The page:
Building on the expertise of its advisors, Global Challenge (“Global Utmaning”, in Swedish) delivers analysis and policy proposals as tools to address the pressing problems of our time. Our work results from the articulation of four different programmes and experiences. Co-operation and dialogue – in Sweden and overseas – are key in how we go about these issues.
“Cities are where the battle for sustainable development will be won — or lost if we fail”, said Jan Eliasson, deputy secretary-general of the United Nations as the 2030 Agenda was adopted by world leaders. As the fast-growing cities of our planet are responsible for 70 percent of the energy used and the BNP generated globally, the implementation of the sustainable development goals will be decided in urban areas. It is mostly in cities that poverty must be eradicated and SDG11 (“Make cities and human settlements inclusive, safe, resilient and sustainable”) is an essential step. The implementation of the global goals is fundamentally local.
Within the programme Sustainable cities, Global Challenge explores the social aspects of urban environments – for instance in the projects Her City and Sweden Local2030 Hub.
Equality and democracy
“Leave no one behind” is the guiding principle for Sweden’s work with the 2030 Agenda. In spite of that, social gaps are widening in Sweden – as is social, economic and political exclusion. This brings about serious consequences such as lack of social trust and increasing segregation, when it comes to access to education, healthcare and employment.
In the programme Equality and democracy, Global Challenge analyses strategies to achieve a democratic sustainable future. We do so through dialogue, capacity-building and policy development both in Sweden and overseas.
Climate and resources
The programme Clime and resources is an arena for academia, business, politics and civil society to co-operate in enabling a green shift towards a fossil-free future.
As we near the edge of a swift and extensive transformation, our political systems will be required to find ways to enable people and businesses to live in a zero-net society. Among other things, this will require active citizen participation.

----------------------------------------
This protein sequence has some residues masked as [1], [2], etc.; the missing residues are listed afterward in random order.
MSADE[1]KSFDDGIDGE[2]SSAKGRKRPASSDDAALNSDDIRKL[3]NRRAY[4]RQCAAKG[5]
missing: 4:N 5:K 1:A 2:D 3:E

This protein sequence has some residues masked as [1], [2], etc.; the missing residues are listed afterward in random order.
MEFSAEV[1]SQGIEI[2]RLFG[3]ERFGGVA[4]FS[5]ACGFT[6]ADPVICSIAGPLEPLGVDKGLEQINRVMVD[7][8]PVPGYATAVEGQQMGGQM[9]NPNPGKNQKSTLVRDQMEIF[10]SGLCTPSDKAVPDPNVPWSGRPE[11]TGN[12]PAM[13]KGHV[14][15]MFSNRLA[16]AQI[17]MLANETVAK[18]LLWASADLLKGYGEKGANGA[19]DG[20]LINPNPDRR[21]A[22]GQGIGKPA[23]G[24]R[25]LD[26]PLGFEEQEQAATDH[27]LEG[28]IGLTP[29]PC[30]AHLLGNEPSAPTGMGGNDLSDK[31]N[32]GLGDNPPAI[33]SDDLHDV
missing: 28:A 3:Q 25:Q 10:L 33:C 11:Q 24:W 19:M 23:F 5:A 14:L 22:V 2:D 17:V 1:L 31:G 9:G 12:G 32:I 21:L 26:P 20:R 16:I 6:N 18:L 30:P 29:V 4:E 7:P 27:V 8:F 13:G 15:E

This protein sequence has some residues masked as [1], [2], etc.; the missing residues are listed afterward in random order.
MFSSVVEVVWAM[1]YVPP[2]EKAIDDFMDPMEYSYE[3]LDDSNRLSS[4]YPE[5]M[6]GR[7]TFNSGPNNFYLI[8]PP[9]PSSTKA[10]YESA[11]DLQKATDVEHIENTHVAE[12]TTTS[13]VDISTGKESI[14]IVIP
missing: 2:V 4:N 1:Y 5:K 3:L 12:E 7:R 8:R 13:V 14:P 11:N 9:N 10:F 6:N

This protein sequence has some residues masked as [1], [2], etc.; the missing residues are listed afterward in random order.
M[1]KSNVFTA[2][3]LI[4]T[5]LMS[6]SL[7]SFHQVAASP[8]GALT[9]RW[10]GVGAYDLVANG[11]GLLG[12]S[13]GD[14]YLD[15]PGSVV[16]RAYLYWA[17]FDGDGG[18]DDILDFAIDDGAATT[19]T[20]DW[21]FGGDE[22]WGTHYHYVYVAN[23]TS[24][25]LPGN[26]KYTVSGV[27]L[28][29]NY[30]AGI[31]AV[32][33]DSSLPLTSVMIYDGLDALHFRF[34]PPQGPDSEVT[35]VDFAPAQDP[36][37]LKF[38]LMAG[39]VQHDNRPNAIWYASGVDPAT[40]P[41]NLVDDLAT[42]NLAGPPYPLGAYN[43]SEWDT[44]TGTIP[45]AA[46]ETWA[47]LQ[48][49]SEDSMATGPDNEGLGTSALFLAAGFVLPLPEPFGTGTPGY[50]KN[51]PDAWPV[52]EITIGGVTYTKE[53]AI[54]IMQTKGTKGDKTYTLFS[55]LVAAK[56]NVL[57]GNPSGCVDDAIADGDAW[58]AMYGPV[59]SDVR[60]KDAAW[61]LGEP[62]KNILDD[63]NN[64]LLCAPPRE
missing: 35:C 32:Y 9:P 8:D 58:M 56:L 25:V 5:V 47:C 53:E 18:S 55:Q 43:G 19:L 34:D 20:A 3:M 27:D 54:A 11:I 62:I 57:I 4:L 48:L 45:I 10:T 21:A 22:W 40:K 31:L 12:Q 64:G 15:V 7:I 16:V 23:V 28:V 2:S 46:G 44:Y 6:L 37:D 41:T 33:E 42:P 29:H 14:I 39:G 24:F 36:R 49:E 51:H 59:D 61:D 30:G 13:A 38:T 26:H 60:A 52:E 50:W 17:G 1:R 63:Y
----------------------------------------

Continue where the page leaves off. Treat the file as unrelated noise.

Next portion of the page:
In this programme, Global Challenge works with the concept “Sweden’s road to zero”, which includes the project the Climate Agenda (“Klimatagendan”), the research programme FAIRTRANS as well as Normy, an initiative highlighting normative discourses in sustainability design.
The world’s economy faces pressing challenges. Income gaps are on the increase both in Sweden and globally, putting alternative economic models in the centre of public debate. How we measure our well-being is also being reassessed by many, not the least considering that our financial growth is made at the expense of our natural resources.
When the conventional economic models we live by were created, we were fewer people living on a larger planet. We are many more now, living on a seemingly smaller planet. We are reconsidering the current economic models so that we get to continue inhabiting the Earth. The New economics programme explores models which cater for the needs of mankind without trespassing the planetary boundaries.
Our proposals are aimed at creating a more including economic paradigm, as a means to become a sustainable society. Global Challenge’s work addresses sustainable ownership and social finance mechanisms, for instance with the project Women Leaders.